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> For example, why is "neural spines bifid" a character but "dorsal 1
> neural spine bifid," "dorsal 2 neural spine bifid," "dorsal 3 neural
> spine bifid," and so on, are not (yet, anyway)?
Of course, there is an arbitrary and subjective component to any character
codings. For example, the morphology of proximal, middle, and distal
caudals may be assessed as three different characters in sauropods. Thus
the caudal series is split up into groups of vertebrae, based upon their
position in the series. Nor I am I dismissing out of hand the idea that
every single vertebra in a series qualifies as a discrete character. But
setting aside the likelihood that such characters are developmentally and/or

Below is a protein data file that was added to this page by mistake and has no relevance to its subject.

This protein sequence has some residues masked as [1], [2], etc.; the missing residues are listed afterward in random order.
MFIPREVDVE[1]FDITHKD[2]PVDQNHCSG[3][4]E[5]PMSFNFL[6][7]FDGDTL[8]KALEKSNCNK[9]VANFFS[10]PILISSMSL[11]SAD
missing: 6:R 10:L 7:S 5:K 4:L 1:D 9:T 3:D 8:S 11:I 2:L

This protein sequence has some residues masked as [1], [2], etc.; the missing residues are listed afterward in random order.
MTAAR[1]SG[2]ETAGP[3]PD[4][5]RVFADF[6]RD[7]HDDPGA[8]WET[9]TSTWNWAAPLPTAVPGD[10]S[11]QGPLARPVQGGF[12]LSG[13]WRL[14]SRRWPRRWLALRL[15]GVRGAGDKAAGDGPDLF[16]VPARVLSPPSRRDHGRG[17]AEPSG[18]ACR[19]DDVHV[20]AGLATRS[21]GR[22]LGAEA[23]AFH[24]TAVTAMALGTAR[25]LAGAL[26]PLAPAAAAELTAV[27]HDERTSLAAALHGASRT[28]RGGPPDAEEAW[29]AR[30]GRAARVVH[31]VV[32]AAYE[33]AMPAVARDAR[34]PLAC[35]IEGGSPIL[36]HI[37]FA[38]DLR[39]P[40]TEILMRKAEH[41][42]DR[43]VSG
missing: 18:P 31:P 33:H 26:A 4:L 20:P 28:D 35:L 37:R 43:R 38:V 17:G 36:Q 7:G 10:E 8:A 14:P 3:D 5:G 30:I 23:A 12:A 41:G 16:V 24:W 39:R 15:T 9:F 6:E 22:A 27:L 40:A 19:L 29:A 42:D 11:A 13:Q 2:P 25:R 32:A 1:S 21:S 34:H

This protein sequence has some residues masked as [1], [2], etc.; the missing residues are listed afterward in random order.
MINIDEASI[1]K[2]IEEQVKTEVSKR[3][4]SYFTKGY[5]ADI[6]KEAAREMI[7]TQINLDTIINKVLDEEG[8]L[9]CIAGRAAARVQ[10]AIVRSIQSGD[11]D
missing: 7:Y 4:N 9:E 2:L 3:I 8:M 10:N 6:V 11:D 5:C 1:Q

functionally linked, I don't see how it gets us closer to recovering a more
"accurate" or "real" phylogeny. After all, what are you testing it against?
As I said before, does it make sense to regard every wing feather of
_Archaeopteryx_ as a separate character? Or every tooth in a hadrosaur's
jaw as a separate character? And to return to the original question: Does
treating each and every vertebra of _Opisthocoelicaudia_ as a separate
character remove it from the Titanosauria? A proximal-medial series of
opisthocoelous caudals appears to be unique to _Opisthocoelicaudia_ anyway,
so how does it disprove titanosaur affinities? It's not as though there are
non-titanosaurs out there that are known to have this feature (or set of
> Our best chance at doing something approaching accurate/real taxonomy is
> to consider character suites (whatever they might be), biostratigraphy,
> biogeography, and anything else we can think of, and see how they stack
> up against one another.
A reasonable suggestion. However, I wasn't aware that "biostratigraphy,
biogeography, and anything else we can think of" were at odds with putting
_Opisthocoelicaudia_ in the Titanosauria.